The major complications of hypertrophic cardiomyopathy are discussed below:
As a result of thickened heart muscle and structural abnormality of heart cells (myocardial disarray), our heart's conducting system is disrupted resulting in occasional fast or irregular heartbeats. Arrhythmias, if untreated may result in sudden death. Most common arrhythmias occurring in patients with hypertrophic cardiomyopathy are:
Ventricular tachycardia and
Unfortunately, it is often difficult to really predict and detect which people with hypertrophic cardiomyopathy are most prone to these life-threatening, abnormal heart rhythms. That is why if there is any of the risk factors of the following, we recommend our patients to use implantable cardioverter defibrillator(ICD).
The risk factors are:
Left ventricular wall thickness (LVWT) ?30 mm determined by echocardiography,
Family history of HCM-related sudden cardiac death in one or more first-degree relatives, aged <40 years,
Nonsustained ventricular tachycardia on 24 hour Holter electrocardiogram (ECG) monitoring. It is defined as 3 or more beats at heart rate of 100 per minute on 24-hour ECG.
Abnormal blood pressure (BP) response during exercise: BP increase of <25 mmHg or decrease of >20 mmHg (detected in exercise treadmill test).
Implantable cardioverter defibrillator(ICD)is a small battery powered electrical impulse generator that deliver a brief electrical stimulation whenever it detects an arrhythmia in a patient. Like pacemakers, these devices are connected to electrode wires that are passed through femoral vein to the right chambers of the heart and lodged in the apex of the right ventricle.
Hypertrophied heart muscle
Obstructed blood flow
In many people with hypertrophic cardiomyopathy, there is asymmetrical ventricular wall muscle hypertrophy. As a result, the thickened heart muscle causes obstruction to blood flow from the ventricle of the heart to the rest of the body. Whenever there is less blood supply to the brain tissue and the heart there are symptoms of shortness of breath with exertion, chest pain, dizziness and sometimes fainting spells.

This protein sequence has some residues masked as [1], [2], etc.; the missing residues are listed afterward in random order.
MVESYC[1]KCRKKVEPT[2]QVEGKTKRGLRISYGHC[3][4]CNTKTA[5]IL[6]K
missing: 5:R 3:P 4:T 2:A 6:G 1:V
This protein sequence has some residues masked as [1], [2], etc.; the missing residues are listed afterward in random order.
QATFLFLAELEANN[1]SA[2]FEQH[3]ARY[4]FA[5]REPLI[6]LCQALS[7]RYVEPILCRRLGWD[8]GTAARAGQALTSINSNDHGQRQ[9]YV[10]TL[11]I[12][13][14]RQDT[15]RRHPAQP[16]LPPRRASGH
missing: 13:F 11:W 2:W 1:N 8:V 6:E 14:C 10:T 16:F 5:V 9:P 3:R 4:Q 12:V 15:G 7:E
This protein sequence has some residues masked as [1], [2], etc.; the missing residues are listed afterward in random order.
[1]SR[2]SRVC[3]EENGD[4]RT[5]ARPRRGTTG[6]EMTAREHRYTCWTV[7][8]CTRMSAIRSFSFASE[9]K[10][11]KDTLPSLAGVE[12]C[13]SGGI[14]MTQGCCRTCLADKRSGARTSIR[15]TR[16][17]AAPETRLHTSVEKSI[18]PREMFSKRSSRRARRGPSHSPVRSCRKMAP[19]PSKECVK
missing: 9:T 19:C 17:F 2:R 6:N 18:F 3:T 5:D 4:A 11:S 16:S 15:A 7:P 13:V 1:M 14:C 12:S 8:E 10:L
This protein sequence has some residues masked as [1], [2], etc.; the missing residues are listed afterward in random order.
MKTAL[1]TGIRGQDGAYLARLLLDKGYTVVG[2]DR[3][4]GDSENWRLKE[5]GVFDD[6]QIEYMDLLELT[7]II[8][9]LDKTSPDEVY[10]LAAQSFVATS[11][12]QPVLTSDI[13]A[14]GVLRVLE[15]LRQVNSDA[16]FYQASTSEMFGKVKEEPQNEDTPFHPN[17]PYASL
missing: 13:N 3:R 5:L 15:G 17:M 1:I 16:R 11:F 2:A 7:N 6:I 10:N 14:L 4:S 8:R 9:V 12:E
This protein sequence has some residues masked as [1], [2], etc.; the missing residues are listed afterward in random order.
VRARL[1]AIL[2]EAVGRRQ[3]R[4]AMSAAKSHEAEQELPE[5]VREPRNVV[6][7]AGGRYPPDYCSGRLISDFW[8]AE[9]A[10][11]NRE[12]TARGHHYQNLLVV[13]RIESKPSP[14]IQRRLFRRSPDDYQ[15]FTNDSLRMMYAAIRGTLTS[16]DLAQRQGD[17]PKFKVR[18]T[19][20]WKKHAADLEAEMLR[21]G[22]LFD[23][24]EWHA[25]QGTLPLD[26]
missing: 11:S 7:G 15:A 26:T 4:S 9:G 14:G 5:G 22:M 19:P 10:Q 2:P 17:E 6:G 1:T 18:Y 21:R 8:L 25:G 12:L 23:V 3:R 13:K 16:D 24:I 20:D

Heart failure is the last destination of many of the common cardiac disorders. It happens when the heart is unable to pump enough blood to meet the need of the body. In hypertrophic cardiomyopathy the thickened heart muscle gradually become too stiff to contract and fill effectively which can lead to heart failure. There is chances of both systolic (late stage) and diastolic heart failure in hypertrophic cardiomyopathy .
This is the general rule of hypertrophic heart muscle disorders . In long standing cases, stiff and thickened heart muscle gradually becomes weak and ineffective. Overtime, the ventricle becomes enlarged (dilated). As a result, heart is unable to pump effectively, and heart failure ensues.
Mitral valve disorder
Due to thickened heart muscle, there is not enough space for blood to leave the heart through the narrow space, which in turn causes blood to rush through heart valves more forcefully. This increased force prevent mitral valve (valve between left atria and left ventricle) from closing properly. Eventually, blood leaks backward into the left atrium resulting in mitral valve regurgitation.
What are the steps to diagnose hypertrophic cardiomyopathy ?
At first the doctor would perform a general and physical examination of important systems to have an idea of the disorder.
Most important clinical clues to diagnose hypertrophic cardiomyopathy are:
Jerky character and a double carotid arterial impulse
Venous pressure may not be elevated but may have a prominent 'a' wave
Apex beat is minimally displaced in the initial stage but in advanced stage there may be systolic impairment with dilated left ventricular cavity and displaced apex beat
There will be presystolic impulse giving the impression of a double apical impulse (if in normal sinus rhythm)
Nature of apex beat would be heaving
There may be a systolic thrill palpable in the left lower sternal edge
Heart rhythm may be irregular ( if any arrhythmia)
On auscultation, second heart sound may have reversed splitting and there may be fourth heart sound
The characteristic murmur of hypertrophic cardiomyopathy may be heard:
a. Ejection systolic murmur at the left lower sternal edge which radiates up the sternal edge but not to the carotids (due to left ventricular outflow obstruction)
b. A pansystolic murmur at the apex which radiates to the axilla (due to systolic anterior motion of the mitral valve resulting in mitral regurgitation like murmur)
Any increase in preload will diminish the left ventricular outflow track gradient and hence the murmur (squatting, beta blocking agents).
A decrease in preload will increase the left ventricular outflow track gradient and hence the murmur (valsalva manoeuvre, standing, nitrates, diuretics)
A decrease in afterload will also increase the murmur (vasodilator therapy)
After looking for these finding in the physical examination, your physician will often search for other conditions associated with hypertrophic cardiomyopathy. They are:
Mitral valve prolapse